If I’m honest, I’ve always been interested in Weird Shit. In 1994, we went on a family holiday to Cornwall and near the end of a fortnight crammed in a chalet that looked (and smelled) suspiciously as a garden shed from the 70s, my dad took us to The Jamaica Inn on Bodmin Moor. We shuffle inside and stop for lunch before my dad takes us next door to the pub and into the neighboring museum.
Stepping out of the wind and through a thick wooden door into a dark museum, we find ourselves confronted with hundreds of relics and jars - the majority of which were full of pickled ‘curiosities’. Like I say, this was back in 1994, so perhaps the museum has changed since then, but on that afternoon, I marveled at the deformed animals preserved delicately in glass jars. Although we had internet access back home then, the web was still short of even Rotten.com, and this museum was full of the bizarrest, weirdest shit that 15 year old me had ever seen.
Two faced lamb? Seen it. Two headed chicken? Seen it. Cyclops cow? Seen it and loved it. I was obsessed. Even now, when Joseph the Carpet Bagger on YouTube goes to a museum of curiosities on his travels, I’m tuned in. Curiosity Museums are like libraries of Weird Shit before we had the internet and I could look the stuff up in my pyjamas on the reg.
Obviously, years passed and I grew taller and the internet developed into a lot more than online encyclopaedias, and this is when I discovered the story of Miracle Mike. Born in 1945, Mike was a cockerel that lived a relatively happy life on a farm in Colorado. One evening, the mother-in-law was due over for supper, and the farmer's wife sent husband Lloyd Olsen into the yard to kill a bird for dinner.
Lloyd chose Mike, and took him and an axe into the barn to do the deed. However, as Mike is indeed a miracle, Lloyd's clumsy hack with the axe missed his jugular completely, leaving most of the brain stem and one ear intact. What was left was pretty much a very alive, albeit stunned, headless chicken. Lloyd couldn't bring himself to take a second shot and so he spent the following weeks feeding Mike with an eyedropper and watching the chicken's progress with a peculiar curiosity.
Once Mike had got used to his new centre of balance, he behaved like any other chicken would- he could fly up to perches, peck for food with his stumpy neck and crow- although to be fair it was little more than a gurgle. He would spend his time preening himself and seemed oblivious to the fact that he had no head. Soon, a word about Miracle Mike had spread and soon Lloyd was touring with sideshows, often exhibited with a two-headed calf. It cost 25 cents per person to see Mike, and at the height of his fame, he was earning $4,500 each month for Lloyd.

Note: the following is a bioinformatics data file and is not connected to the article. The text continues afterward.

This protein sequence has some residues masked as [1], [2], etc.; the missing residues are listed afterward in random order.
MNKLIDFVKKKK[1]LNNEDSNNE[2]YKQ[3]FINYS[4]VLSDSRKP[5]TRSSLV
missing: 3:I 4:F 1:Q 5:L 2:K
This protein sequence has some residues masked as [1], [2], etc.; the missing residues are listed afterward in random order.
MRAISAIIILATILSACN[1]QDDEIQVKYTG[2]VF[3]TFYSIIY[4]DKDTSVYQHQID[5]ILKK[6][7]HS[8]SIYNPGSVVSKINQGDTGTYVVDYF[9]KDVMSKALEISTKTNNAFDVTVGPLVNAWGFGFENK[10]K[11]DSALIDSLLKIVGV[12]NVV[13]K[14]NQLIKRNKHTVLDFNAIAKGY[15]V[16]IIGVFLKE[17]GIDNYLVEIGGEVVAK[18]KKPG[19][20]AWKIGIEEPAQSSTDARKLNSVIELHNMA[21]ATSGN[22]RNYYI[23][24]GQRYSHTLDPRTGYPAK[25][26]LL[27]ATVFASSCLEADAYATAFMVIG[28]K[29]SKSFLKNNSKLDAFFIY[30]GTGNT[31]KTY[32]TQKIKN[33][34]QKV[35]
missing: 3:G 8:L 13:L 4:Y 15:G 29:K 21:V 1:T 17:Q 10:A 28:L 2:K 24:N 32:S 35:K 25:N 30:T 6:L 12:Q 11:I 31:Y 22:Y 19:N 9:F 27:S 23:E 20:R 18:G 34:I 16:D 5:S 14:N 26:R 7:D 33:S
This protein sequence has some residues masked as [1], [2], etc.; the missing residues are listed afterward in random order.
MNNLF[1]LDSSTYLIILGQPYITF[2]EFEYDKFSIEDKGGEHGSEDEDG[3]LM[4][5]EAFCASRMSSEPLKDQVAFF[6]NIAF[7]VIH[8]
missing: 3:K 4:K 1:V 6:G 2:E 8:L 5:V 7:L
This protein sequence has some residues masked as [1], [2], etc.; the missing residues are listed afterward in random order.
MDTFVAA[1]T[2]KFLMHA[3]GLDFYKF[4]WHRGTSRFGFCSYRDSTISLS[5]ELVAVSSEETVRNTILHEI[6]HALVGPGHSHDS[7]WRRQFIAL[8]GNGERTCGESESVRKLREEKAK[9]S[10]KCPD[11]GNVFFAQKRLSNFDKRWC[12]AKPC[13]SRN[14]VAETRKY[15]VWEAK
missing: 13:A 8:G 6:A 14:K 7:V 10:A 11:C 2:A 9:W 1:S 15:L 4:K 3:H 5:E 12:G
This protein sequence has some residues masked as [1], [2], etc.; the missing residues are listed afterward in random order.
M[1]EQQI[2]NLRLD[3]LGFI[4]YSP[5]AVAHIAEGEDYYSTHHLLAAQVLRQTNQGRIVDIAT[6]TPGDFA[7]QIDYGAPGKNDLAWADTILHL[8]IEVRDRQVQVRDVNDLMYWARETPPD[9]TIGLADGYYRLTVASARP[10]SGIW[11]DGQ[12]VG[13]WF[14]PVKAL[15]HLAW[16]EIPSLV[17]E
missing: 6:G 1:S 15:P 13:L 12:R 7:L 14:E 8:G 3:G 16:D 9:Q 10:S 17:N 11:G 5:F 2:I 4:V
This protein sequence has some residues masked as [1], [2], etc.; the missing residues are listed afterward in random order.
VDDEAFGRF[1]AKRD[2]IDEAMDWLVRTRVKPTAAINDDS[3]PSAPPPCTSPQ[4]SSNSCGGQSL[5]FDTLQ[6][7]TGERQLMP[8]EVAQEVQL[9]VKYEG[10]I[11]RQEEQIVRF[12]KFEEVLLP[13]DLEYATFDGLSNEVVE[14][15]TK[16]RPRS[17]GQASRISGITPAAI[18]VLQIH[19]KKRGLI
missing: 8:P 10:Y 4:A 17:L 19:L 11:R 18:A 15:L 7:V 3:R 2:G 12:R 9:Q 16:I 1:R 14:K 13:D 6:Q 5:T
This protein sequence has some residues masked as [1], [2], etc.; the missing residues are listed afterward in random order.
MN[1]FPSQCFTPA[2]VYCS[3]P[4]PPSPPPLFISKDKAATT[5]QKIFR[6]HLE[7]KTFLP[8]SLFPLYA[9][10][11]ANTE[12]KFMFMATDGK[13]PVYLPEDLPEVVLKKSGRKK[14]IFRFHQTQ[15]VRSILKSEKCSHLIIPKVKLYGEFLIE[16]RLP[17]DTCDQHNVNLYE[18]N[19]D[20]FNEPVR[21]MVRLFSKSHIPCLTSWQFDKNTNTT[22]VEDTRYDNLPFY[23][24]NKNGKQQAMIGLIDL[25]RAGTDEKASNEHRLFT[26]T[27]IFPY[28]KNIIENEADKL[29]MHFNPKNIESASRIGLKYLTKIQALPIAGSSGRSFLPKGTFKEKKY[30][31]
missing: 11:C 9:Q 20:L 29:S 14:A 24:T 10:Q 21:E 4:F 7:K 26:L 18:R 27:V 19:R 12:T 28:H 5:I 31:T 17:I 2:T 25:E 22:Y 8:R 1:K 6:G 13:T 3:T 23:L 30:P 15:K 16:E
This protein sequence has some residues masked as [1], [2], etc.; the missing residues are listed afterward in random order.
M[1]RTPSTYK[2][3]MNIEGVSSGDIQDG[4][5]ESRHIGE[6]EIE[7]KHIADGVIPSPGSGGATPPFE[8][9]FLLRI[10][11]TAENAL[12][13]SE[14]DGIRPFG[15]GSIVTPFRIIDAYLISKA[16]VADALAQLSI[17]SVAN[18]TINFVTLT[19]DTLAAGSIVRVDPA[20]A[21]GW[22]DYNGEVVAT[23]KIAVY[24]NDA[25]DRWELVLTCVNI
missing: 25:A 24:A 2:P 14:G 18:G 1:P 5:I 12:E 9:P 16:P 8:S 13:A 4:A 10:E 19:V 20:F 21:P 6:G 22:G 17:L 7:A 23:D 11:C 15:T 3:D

Mike's success was bad news for other chickens though as there was a spate of chicken beheadings by local farmers eager to pull in the same money for what would've been a mutilated cockerel. Sadly, most of the copycat cockerels died a couple of days afterward.
In the end, after 18 months and a non-stop tour of the country, Miracle Mike had started choking in the middle of the night. When Lloyd rushed to his side, he realised that the eyedropper he used to feed Mike and the only instrument which could unblock his airway had been left in their last hotel room, and Miracle Mike died that night.
On the upside though, Miracle Mike the Headless Chicken is now an institution in Colorado, and he is celebrated during the third weekend in May every year by residents with a big party featuring games and events like the '5k Run Like A Headless Chicken' race, 'Pin The Head On The Chicken' and Chicken Muck Bingo, where bystanders bet on a numbered grid laid out in a field and a chicken is released to poo on the squares.
Written by EJ, who was home-educated by parents who clearly encouraged her to look at Weird Shit from a very early age.